Federal Communications Commission.
This document prescribes an improved point-to-point predictive model for determining the ability of individual locations to receive an over-the-air television broadcast signal of a specific intensity through the use of a conventional, outdoor rooftop receiving antenna. This document also provides for the model's continued refinement by the use of additional data as they become available. In the absence of on-site measurements of signal intensity, the model will be used to establish whether individual households are eligible to receive certain satellite home viewing services. The Commission is complying with new statutory requirements set forth in the Satellite Home Viewer Improvement Act of 1999.
Effective June 26, 2000.Start Further Info
FOR FURTHER INFORMATION CONTACT:
Robert Eckert (202-418-2433), Office of Engineering and Technology.End Further Info End Preamble Start Supplemental Information
This is a summary of the Commission's First Report and Order in ET Docket No. 00-11, FCC 00-185, adopted May 22, 2000, and released May 26, 2000. The full text of this Commission decision is available for inspection and copying during normal business hours in the FCC Reference Center (Room CY-A257) 445 12th Street, SW., Washington, DC, and may also be purchased from the Commission's copy contractor, International Transcription Services, Inc., (202) 857-3800, 1231 20th Street, NW., Washington, DC 20036.
Summary of the First Report and Order
1. In this First Report and Order (Report and Order), the Commission prescribes an improved point-to-point predictive model for determining the ability of individual locations to receive an over-the-air television broadcast signal of a specific intensity through the use of a conventional, outdoor rooftop receiving antenna. The Report and Order also provides for the model's continued refinement by the use of additional data as they become available. Under the provisions of the 1988 Satellite Home Viewer Act (SHVA), a household that cannot receive the over-the-air signal of a local network affiliate is eligible to receive the distant network signal through satellite carriers. In the absence of on-site measurements of signal intensity, the predictive model will provide a reliable and presumptive means for determining whether the over-the-air signal of a network affiliated television station can be received at an individual location.
2. A Notice of Proposed Rule Making (Notice) issued on January 20, 2000, 65 FR 4923 (February 2, 2000) addressed the SHVIA statutory requirement for prescribing the Individual Location Longley-Rice model, a version of Longley-Rice 1.2.2. At issue is how the basic Longley-Rice radio propagation prediction model should be refined so that it will accurately take land cover variations into account as required by the SHVIA. The Notice proposed a specific computational procedure based on a certain database of land cover variations published by the United States Geological Survey. According to this procedure, individual locations are to be identified as lying in one of 10 land use and land cover (LULC) categories ranging from open land to urban environments. The computational procedure then finds a clutter loss value (a reduction in available signal intensity) associated with this environmental class for the TV channel of interest, and subtracts that clutter loss from the signal intensity predicted by the Longley-Rice model. The Notice proposed a specific set of clutter loss values based on the results published in a recent engineering journal by Thomas N. Rubinstein.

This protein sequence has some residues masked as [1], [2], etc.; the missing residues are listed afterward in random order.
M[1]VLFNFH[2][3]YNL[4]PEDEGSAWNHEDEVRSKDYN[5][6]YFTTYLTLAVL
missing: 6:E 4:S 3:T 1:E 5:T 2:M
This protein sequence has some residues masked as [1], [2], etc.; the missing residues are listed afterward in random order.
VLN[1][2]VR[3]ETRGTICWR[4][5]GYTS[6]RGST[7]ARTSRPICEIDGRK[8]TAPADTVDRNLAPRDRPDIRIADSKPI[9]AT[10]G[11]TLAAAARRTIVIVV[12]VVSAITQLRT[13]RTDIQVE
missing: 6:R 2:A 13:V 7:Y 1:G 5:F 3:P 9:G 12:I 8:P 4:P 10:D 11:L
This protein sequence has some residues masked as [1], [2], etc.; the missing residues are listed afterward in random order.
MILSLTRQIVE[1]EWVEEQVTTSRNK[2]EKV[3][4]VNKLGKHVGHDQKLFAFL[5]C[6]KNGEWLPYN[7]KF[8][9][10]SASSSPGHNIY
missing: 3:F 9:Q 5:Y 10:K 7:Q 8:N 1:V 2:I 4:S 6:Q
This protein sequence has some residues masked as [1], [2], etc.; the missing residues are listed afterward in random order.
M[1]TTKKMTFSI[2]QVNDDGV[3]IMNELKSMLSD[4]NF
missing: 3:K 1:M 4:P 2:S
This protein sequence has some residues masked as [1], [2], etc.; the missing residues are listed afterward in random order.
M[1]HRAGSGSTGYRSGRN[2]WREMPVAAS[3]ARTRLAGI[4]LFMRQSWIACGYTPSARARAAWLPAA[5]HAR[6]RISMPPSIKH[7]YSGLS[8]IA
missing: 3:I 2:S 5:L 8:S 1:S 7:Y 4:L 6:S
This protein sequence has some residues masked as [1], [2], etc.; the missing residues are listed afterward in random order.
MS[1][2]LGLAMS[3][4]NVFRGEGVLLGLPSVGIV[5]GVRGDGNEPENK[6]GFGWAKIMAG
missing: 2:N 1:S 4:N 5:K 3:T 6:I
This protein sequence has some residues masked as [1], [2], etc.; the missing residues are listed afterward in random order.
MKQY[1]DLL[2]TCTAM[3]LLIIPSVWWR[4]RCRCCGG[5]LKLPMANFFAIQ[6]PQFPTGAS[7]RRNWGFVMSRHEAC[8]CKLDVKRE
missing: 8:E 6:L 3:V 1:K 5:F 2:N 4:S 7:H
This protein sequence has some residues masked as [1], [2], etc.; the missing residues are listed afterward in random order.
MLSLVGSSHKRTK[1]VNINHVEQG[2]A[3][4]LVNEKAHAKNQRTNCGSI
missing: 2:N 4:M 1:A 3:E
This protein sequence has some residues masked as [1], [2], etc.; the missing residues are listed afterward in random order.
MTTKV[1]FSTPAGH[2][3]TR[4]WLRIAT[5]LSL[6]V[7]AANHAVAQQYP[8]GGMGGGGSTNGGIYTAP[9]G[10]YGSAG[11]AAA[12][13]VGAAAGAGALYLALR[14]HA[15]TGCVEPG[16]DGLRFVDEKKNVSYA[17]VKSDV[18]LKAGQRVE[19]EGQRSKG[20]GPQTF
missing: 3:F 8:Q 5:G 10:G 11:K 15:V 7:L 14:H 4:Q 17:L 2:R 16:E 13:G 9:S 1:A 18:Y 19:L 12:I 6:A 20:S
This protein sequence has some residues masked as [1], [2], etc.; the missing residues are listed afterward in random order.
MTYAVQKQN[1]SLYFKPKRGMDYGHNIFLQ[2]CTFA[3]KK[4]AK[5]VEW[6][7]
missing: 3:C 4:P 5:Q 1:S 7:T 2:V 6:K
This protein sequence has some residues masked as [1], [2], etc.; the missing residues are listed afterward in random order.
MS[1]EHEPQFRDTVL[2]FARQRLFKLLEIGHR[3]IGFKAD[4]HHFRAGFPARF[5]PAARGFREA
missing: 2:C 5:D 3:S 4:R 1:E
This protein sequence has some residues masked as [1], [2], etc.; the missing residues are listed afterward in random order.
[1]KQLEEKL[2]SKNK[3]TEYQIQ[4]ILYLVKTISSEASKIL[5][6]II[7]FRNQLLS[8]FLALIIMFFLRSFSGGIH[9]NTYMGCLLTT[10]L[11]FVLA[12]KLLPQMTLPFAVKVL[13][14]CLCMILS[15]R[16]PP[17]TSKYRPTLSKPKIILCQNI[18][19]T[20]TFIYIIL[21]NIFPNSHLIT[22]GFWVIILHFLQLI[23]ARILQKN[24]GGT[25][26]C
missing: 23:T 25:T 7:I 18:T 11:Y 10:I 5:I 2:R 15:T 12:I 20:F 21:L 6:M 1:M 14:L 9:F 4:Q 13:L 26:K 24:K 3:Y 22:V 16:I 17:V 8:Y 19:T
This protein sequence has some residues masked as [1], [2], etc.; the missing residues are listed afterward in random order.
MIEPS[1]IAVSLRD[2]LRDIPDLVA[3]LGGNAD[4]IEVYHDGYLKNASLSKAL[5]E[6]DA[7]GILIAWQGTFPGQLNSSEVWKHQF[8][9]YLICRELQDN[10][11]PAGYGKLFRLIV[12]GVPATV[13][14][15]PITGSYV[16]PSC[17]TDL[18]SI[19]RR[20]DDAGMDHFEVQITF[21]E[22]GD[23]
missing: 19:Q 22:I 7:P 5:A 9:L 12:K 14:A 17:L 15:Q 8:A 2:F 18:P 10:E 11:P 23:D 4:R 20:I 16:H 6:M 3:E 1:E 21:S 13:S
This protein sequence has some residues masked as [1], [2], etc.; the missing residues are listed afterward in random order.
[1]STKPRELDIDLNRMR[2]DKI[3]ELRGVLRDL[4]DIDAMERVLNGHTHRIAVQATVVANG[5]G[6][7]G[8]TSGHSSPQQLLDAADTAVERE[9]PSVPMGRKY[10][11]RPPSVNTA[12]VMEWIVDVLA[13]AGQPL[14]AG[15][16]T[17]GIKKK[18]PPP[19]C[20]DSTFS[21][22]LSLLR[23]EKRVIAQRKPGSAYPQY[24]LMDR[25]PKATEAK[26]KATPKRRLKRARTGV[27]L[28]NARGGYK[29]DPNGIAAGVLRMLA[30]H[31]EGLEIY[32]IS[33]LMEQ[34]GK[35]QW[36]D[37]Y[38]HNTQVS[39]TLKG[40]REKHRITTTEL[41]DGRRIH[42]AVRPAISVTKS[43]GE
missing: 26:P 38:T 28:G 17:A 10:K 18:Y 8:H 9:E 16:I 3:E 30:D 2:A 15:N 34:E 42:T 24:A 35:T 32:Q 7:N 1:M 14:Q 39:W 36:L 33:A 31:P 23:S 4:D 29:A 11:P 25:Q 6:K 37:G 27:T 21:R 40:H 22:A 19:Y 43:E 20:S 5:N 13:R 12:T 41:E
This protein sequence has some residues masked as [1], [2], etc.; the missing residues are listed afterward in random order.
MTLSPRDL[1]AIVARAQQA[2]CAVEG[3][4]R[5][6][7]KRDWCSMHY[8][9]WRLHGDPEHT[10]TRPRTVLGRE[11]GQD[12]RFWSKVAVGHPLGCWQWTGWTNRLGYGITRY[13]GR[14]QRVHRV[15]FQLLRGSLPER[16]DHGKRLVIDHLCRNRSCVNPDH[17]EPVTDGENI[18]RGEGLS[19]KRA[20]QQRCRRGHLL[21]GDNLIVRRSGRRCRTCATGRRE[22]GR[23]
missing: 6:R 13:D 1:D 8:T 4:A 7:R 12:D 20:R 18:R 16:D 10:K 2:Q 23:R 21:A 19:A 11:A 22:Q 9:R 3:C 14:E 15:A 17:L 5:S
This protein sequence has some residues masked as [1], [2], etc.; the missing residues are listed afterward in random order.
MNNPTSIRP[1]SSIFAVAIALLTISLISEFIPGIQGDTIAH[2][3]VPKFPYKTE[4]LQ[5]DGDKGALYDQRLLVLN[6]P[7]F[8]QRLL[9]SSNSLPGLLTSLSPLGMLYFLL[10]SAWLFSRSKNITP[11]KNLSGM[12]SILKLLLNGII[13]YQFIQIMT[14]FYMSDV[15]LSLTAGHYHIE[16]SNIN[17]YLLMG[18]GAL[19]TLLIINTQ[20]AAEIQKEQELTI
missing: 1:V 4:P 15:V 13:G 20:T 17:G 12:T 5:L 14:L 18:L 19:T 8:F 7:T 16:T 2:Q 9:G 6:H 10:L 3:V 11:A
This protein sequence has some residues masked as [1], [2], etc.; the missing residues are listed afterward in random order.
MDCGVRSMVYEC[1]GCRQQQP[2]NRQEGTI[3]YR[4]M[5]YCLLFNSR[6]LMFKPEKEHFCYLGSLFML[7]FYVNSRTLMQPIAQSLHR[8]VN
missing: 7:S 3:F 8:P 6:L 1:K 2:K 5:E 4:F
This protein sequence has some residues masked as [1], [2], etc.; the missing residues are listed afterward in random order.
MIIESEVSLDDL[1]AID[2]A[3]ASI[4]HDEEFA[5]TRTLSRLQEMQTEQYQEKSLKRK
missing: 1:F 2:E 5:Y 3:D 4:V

3. There are three major issues to be resolved in this matter. These are first, whether it would improve the accuracy of the ILLR model to assign clutter loss values as a function of the LULC category of the receiving location, as proposed in the Notice. Second, whether there are specific clutter loss values that would have the desired effect of improving prediction accuracy. Third, the provisions to be made for the introduction of further improvements in prediction accuracy as additional data become available. The Report and Order also addresses certain matters of technical detail raised by the comments having to do with error flags and the surface refractivity parameter of the ILLR model. In a separate but related matter, an independent and neutral entity is designated that will in turn designate who shall conduct the objective test of received signal intensity for verification purposes in case a satellite provider and network station cannot agree on a person to conduct such a test.